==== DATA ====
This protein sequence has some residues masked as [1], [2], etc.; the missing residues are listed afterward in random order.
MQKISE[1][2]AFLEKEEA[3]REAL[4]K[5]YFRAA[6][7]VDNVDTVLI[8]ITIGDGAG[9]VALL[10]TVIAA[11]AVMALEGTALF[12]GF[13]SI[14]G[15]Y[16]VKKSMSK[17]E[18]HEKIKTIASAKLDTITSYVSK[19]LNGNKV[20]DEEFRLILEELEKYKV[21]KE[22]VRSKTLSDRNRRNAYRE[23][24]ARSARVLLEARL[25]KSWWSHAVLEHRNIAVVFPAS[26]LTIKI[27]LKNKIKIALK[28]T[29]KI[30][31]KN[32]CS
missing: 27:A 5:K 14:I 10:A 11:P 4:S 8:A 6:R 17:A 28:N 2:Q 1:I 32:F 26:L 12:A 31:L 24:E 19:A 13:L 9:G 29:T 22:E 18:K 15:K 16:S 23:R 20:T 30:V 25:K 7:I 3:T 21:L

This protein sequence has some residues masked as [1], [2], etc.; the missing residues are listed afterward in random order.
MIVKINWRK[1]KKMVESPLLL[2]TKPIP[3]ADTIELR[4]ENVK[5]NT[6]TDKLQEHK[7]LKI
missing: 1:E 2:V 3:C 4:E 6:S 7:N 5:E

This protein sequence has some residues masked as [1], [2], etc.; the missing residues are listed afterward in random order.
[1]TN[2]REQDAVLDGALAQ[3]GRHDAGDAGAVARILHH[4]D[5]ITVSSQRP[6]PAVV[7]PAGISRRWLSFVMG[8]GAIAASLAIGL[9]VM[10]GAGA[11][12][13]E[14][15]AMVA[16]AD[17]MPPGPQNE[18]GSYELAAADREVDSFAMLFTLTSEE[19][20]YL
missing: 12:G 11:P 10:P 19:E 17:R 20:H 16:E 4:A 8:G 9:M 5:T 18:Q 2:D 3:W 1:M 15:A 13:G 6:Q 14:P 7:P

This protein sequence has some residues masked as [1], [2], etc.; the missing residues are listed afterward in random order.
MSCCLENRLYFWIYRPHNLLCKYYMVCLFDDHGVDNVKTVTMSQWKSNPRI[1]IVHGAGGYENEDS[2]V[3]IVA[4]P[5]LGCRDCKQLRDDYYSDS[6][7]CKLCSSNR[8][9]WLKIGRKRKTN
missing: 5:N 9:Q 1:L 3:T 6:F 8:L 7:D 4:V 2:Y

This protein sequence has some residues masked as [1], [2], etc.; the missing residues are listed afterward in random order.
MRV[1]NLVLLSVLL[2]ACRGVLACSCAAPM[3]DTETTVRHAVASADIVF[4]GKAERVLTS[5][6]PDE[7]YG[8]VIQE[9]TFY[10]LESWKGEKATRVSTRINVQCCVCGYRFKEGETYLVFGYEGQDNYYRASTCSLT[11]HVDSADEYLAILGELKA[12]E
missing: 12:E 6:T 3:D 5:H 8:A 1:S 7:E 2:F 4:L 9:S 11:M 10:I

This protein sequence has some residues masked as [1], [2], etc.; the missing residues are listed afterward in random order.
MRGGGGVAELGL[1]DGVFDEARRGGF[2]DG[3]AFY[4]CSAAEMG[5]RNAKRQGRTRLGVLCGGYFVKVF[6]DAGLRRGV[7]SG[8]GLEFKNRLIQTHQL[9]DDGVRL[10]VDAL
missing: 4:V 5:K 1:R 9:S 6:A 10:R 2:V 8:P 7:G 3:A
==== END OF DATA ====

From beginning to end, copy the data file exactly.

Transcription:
This protein sequence has some residues masked as [1], [2], etc.; the missing residues are listed afterward in random order.
MQKISE[1][2]AFLEKEEA[3]REAL[4]K[5]YFRAA[6][7]VDNVDTVLI[8]ITIGDGAG[9]VALL[10]TVIAA[11]AVMALEGTALF[12]GF[13]SI[14]G[15]Y[16]VKKSMSK[17]E[18]HEKIKTIASAKLDTITSYVSK[19]LNGNKV[20]DEEFRLILEELEKYKV[21]KE[22]VRSKTLSDRNRRNAYRE[23][24]ARSARVLLEARL[25]KSWWSHAVLEHRNIAVVFPAS[26]LTIKI[27]LKNKIKIALK[28]T[29]KI[30][31]KN[32]CS
missing: 27:A 5:K 14:I 10:A 11:P 4:S 8:A 6:R 17:A 28:N 2:Q 1:I 32:F 26:L 12:A 31:L 24:E 19:A 13:L 9:G 29:T 22:E 18:K 15:K 16:S 23:R 20:T 30:V 25:K 7:I 3:T 21:L

This protein sequence has some residues masked as [1], [2], etc.; the missing residues are listed afterward in random order.
MIVKINWRK[1]KKMVESPLLL[2]TKPIP[3]ADTIELR[4]ENVK[5]NT[6]TDKLQEHK[7]LKI
missing: 1:E 2:V 3:C 4:E 6:S 7:N 5:E

This protein sequence has some residues masked as [1], [2], etc.; the missing residues are listed afterward in random order.
[1]TN[2]REQDAVLDGALAQ[3]GRHDAGDAGAVARILHH[4]D[5]ITVSSQRP[6]PAVV[7]PAGISRRWLSFVMG[8]GAIAASLAIGL[9]VM[10]GAGA[11][12][13]E[14][15]AMVA[16]AD[17]MPPGPQNE[18]GSYELAAADREVDSFAMLFTLTSEE[19][20]YL
missing: 12:G 11:P 10:P 19:E 17:R 20:H 16:E 4:A 8:G 9:M 5:T 18:Q 2:D 3:W 1:M 15:A 13:G 6:Q 14:P 7:P

This protein sequence has some residues masked as [1], [2], etc.; the missing residues are listed afterward in random order.
MSCCLENRLYFWIYRPHNLLCKYYMVCLFDDHGVDNVKTVTMSQWKSNPRI[1]IVHGAGGYENEDS[2]V[3]IVA[4]P[5]LGCRDCKQLRDDYYSDS[6][7]CKLCSSNR[8][9]WLKIGRKRKTN
missing: 5:N 9:Q 1:L 3:T 6:F 8:L 7:D 4:V 2:Y

This protein sequence has some residues masked as [1], [2], etc.; the missing residues are listed afterward in random order.
MRV[1]NLVLLSVLL[2]ACRGVLACSCAAPM[3]DTETTVRHAVASADIVF[4]GKAERVLTS[5][6]PDE[7]YG[8]VIQE[9]TFY[10]LESWKGEKATRVSTRINVQCCVCGYRFKEGETYLVFGYEGQDNYYRASTCSLT[11]HVDSADEYLAILGELKA[12]E
missing: 12:E 6:T 3:D 5:H 8:A 1:S 7:E 2:F 4:L 9:S 11:M 10:I

This protein sequence has some residues masked as [1], [2], etc.; the missing residues are listed afterward in random order.
MRGGGGVAELGL[1]DGVFDEARRGGF[2]DG[3]AFY[4]CSAAEMG[5]RNAKRQGRTRLGVLCGGYFVKVF[6]DAGLRRGV[7]SG[8]GLEFKNRLIQTHQL[9]DDGVRL[10]VDAL
missing: 4:V 5:K 1:R 9:S 6:A 10:R 2:V 8:P 7:G 3:A